Carling Schatzman – Exclusive OnlineDrummer.com InterviewNate Brown
OLD: Tell us a little about yourself. Why and when did you start drumming? When did you get your first kit? etc.
Carling: I began a passion for music at a young age, but it wasn’t until my teenage years that drums caught my attention. I was into the punk rock scene, and was amazed at the speed in which these guys were playing. I began playing my friends drums and quickly discovered my natural talent. My parents surprised me with a kit for my 14th birthday and the rest is history.
OLD: What do you consider as the most important drumming skill to you?
Carling: Timing is the most important thing you can learn if you want to “get the gig”. Solid drummers get the most compliments. Another important skill for any musician is good people skills. No matter what you do in the industry, you will always be interacting with others.
OLD: Do you have any good warm-up techniques to share?
Carling: I like to stretch my arms and wrists, then find a drum stool seat or a pillow to warm up on. The softer the surface and the heavier the sticks, the better. Once you sit down behind your kit and play, your stick will rebound off the drum heads effortlessly.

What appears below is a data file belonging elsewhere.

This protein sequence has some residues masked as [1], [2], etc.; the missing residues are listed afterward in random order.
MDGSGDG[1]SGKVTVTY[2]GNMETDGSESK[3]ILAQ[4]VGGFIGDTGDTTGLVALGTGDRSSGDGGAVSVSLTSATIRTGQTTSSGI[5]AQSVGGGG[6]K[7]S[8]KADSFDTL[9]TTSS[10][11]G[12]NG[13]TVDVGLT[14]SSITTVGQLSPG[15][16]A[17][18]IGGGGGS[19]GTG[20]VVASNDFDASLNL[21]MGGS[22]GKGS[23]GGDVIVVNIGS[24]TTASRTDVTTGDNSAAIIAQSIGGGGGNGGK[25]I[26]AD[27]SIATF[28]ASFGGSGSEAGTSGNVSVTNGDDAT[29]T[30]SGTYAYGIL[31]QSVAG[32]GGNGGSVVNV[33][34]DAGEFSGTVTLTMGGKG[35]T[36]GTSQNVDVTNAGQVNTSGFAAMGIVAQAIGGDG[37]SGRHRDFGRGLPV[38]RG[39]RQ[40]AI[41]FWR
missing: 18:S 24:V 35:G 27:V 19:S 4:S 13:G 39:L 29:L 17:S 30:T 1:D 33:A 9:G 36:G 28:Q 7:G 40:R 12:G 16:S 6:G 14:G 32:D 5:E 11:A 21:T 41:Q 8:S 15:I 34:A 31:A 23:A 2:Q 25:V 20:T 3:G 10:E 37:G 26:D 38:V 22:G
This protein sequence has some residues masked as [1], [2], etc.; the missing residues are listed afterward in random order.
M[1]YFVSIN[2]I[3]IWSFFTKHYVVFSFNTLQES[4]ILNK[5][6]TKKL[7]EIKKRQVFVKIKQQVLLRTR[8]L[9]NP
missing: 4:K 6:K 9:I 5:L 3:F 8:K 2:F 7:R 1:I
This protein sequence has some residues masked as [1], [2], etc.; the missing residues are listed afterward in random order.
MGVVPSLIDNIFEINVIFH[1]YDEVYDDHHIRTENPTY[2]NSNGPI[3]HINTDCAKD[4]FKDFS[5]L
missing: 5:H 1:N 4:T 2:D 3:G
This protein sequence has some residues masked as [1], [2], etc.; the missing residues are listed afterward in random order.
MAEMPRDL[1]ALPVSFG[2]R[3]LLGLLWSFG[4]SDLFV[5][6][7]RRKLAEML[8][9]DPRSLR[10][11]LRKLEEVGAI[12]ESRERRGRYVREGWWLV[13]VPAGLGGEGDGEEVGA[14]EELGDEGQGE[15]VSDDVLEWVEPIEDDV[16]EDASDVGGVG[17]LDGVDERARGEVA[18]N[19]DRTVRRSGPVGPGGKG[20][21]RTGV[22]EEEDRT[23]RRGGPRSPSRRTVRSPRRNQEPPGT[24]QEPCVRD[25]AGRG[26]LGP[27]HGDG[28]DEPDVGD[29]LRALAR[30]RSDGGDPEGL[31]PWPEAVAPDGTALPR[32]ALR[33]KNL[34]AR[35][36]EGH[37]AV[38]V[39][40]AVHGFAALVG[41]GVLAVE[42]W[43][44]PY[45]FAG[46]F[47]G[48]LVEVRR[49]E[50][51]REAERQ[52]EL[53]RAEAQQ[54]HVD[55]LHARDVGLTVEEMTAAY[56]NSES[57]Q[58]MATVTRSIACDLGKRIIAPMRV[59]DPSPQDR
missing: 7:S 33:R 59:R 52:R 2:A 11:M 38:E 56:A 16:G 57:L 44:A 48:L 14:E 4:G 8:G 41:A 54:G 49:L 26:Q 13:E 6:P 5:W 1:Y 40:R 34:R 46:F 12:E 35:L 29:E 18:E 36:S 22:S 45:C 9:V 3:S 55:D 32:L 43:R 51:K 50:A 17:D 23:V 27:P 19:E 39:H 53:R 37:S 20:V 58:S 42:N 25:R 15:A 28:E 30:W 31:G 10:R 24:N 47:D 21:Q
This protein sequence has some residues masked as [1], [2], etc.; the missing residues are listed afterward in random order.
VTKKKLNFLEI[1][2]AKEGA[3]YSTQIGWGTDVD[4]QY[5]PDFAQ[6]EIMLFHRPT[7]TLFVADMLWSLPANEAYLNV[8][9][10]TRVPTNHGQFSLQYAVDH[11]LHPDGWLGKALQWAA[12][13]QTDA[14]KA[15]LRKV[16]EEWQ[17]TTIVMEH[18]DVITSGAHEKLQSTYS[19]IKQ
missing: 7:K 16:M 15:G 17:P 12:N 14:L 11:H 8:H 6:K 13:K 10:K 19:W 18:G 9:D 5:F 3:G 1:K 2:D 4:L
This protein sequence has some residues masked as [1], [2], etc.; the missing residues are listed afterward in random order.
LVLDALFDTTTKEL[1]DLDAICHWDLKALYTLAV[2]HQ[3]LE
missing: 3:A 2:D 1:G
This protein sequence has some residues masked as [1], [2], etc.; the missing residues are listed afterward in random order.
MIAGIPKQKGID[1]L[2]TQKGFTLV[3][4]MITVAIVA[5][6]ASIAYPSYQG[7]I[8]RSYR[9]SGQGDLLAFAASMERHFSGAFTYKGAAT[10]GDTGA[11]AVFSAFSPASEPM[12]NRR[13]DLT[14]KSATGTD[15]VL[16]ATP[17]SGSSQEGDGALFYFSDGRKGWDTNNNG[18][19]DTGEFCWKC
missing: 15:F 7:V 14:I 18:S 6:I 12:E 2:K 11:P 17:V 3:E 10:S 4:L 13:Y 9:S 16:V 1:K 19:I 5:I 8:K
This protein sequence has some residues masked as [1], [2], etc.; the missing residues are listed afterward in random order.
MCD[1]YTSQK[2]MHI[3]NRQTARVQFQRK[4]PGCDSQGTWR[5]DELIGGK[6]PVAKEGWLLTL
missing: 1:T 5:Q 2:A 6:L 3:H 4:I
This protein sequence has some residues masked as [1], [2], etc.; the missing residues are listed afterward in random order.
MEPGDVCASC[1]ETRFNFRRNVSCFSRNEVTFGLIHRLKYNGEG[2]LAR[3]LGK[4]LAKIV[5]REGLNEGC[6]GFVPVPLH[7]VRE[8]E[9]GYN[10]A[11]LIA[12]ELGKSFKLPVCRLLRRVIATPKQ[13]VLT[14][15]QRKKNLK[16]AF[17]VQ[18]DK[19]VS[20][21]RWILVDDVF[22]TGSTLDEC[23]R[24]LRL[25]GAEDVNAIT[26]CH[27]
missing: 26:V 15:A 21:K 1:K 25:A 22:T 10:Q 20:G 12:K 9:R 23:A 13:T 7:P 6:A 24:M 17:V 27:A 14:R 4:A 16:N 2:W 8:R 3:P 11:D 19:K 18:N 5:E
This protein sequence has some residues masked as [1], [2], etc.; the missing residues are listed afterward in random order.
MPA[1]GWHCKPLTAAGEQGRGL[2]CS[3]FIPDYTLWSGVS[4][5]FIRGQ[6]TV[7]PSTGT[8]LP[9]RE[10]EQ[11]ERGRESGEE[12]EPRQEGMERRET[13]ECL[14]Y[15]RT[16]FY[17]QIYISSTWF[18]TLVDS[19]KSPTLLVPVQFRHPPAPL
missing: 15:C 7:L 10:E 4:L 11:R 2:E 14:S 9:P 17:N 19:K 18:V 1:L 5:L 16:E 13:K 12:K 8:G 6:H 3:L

OLD: Can you give us any advice for playing live? Anything we should focus on or pay attention to?
Carling: “Be sure to relax” and “have a good time” is what I’ve always heard, but i always have a million things going through my head. I’m locking in with the bass guitar, while concentrating on dynamics(hitting the snare consistently, laying back when necessary, and exploding on choruses), and most importantly, keeping the band together. Drummers play arguably the most important role on stage, so stay on your toes (and having a good time IS allowed)!
OLD: Can you give us any advice as far as recording in the studio? What do we need to know?
Carling: Don’t be nervous. That can totally ruin your performance. Don’t let all the mics, cables, stands, or people in the control room intimidate you. Try to be over prepared. Bring a couple of snare drums, a variety of sticks, brushes, and cymbals if possible.
OLD: What do you consider your most memorable moment as a drummer?
Carling: I don’t have just one to share. I think every time I am approached and commended on a job well done is that moment. It can come from band mates at rehearsal, producers in the studio, fans wanting to take a picture with you and get an autograph, and family who’s heard you play TOO many times. All of these moments are most memorable to me.
OLD: Do you have any other good drumming stories that you like to share?
Carling: Getting the gig with Stealing Heather was almost too good to be true. I transferred east coast to west coast knowing only a handful of people in L.A. I was afraid of having to settle with so-so bands and audition for weeks, if not months. Within 10 days of being in Los Angeles, i had an audition set up with the guys. Talk about right place, right time.
OLD: If you could only pass along one piece of advice (drumming related) to the next generation, what would it be?
Carling: We’ve all heard it before, but it’s easier said than done………PRACTICE! My drum instructor couldn’t tell me enough when i was 15. He always said, “The older you get, the less time you will find/have to practice.” And, yes, he’s right.
Learn more about Carling and Stealing Heather by visiting the following links: